The Judiciary unveiled their new Media Access Guidelines during an interactive workshop led by the Public Relations and Legal team. The aim is for journalists to understand the judicial process in order to improve coverage of court cases. Stakeholders such as the Attorney General’s office, the Media Commission, and the University of Seychelles were also present.
A number of pertinent topics were discussed; how to dissect judgments for news stories, how the court works, where to get information, and how to be critical of a case without attacked judges personally.
The unveiling of the Media Access Guidelines also offered journalists a brief overview of best practices when accessing court, and includes a Glossary of commonly used legal terms with their definitions and Creole equivalent.
The Media Access Guidelines were created and compiled by the Legal Research department of the Judiciary, under the leadership of Director for Legal Affairs Lionel Garrick. The booklet was initiated and approved by Chief Justice Rony Govinden.
“Our hope is that journalists make use of the resources we make available to them, and improve the working relationship between the courts and the media,” Director Garrick noted when unveiling the booklet.
Speaking on the reasons for the workshop, the Chief Justice Rony Govinden said in his opening address,
“Our aim is for the media to continuously improve the way they report on court cases, judgments, and sentences because the media are the driving force behind the public’s perception of our legal system.”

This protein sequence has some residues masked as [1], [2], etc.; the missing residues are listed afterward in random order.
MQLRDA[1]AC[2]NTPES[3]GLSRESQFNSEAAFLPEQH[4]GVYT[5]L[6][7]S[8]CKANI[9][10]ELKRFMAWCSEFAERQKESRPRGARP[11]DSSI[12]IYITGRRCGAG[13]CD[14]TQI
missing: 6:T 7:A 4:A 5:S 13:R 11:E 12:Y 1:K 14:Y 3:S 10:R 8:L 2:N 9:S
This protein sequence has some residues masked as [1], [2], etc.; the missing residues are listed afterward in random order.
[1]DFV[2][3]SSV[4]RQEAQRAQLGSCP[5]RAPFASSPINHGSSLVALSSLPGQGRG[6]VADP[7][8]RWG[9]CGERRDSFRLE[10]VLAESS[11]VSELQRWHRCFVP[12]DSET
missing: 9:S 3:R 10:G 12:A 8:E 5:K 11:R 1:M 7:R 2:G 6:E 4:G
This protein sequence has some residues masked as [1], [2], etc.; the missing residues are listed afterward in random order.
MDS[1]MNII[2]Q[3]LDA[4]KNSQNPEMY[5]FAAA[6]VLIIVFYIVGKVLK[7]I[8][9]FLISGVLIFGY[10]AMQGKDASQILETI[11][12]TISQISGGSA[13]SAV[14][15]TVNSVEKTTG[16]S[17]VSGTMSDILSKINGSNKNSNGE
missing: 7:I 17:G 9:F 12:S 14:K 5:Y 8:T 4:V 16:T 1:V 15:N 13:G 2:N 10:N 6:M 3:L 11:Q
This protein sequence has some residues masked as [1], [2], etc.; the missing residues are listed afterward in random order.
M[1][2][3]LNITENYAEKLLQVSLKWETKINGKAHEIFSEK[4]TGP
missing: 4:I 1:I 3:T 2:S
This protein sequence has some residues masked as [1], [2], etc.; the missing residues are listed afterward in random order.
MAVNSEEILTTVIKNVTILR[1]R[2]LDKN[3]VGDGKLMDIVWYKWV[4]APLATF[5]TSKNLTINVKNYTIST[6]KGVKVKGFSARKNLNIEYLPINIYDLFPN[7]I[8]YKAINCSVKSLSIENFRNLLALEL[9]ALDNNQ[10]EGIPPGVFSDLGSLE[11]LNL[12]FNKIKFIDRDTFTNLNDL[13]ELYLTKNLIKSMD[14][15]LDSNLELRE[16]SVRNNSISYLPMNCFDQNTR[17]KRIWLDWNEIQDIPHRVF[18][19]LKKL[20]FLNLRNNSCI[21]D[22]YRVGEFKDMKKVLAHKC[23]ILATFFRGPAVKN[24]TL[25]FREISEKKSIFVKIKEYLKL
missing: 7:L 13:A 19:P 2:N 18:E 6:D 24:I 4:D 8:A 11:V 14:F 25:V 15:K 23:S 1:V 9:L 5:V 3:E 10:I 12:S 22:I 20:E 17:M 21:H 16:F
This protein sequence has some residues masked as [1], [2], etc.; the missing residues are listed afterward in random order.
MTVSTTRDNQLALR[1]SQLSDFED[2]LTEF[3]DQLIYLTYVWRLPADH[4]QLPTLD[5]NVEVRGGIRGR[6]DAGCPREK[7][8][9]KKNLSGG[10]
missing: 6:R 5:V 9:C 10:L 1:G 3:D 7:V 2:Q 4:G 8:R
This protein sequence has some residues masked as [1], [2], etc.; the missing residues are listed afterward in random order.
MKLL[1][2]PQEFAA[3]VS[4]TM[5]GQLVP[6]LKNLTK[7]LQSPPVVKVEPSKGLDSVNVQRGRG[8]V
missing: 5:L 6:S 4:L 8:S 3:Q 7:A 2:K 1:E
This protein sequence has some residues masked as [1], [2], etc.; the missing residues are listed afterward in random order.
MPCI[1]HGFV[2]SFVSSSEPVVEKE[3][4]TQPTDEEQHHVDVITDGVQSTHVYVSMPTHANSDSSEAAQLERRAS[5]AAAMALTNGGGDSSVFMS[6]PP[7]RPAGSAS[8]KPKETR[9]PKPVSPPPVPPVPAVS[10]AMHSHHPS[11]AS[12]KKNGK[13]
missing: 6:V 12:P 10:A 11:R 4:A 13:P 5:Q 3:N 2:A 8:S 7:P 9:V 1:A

A presentation by state counsel Joshua Revera covered how the Attorney General’s office prosecutes criminal cases, and the Attorney General Frank Ally answered some of the attendees’ questions about laws, convictions, and his role in bringing cases to court.
An interactive portion of the workshop, led by Public Relations and Communications officer Sasha-Lee Marivel Alis and Senior Legal Researcher Sylvia Kamanja, focused on specifics of court case coverage.
“Since I joined the Judiciary last year I noted some gaps in the media’s understanding of the judicial world, which can be confusing with its many legal terms and scary outlook,” explained Mrs. Marivel Alis. “However I want to start bridging this gap and give concrete examples of best practice so they can feel more confident in their reporting. It’s essential to transparency, open access to justice, and freedom of information.”
The question and answer session revealed some of the shortcomings of the media, and how to overcome their challenges.
Media representatives expressed their desire for more sessions like these in future, as it offers support in areas where they lack training.
World Press Freedom Day is celebrated yearly on 3 May and serves to celebrate journalists around the world, and the benefits of free press in the advancements of social development.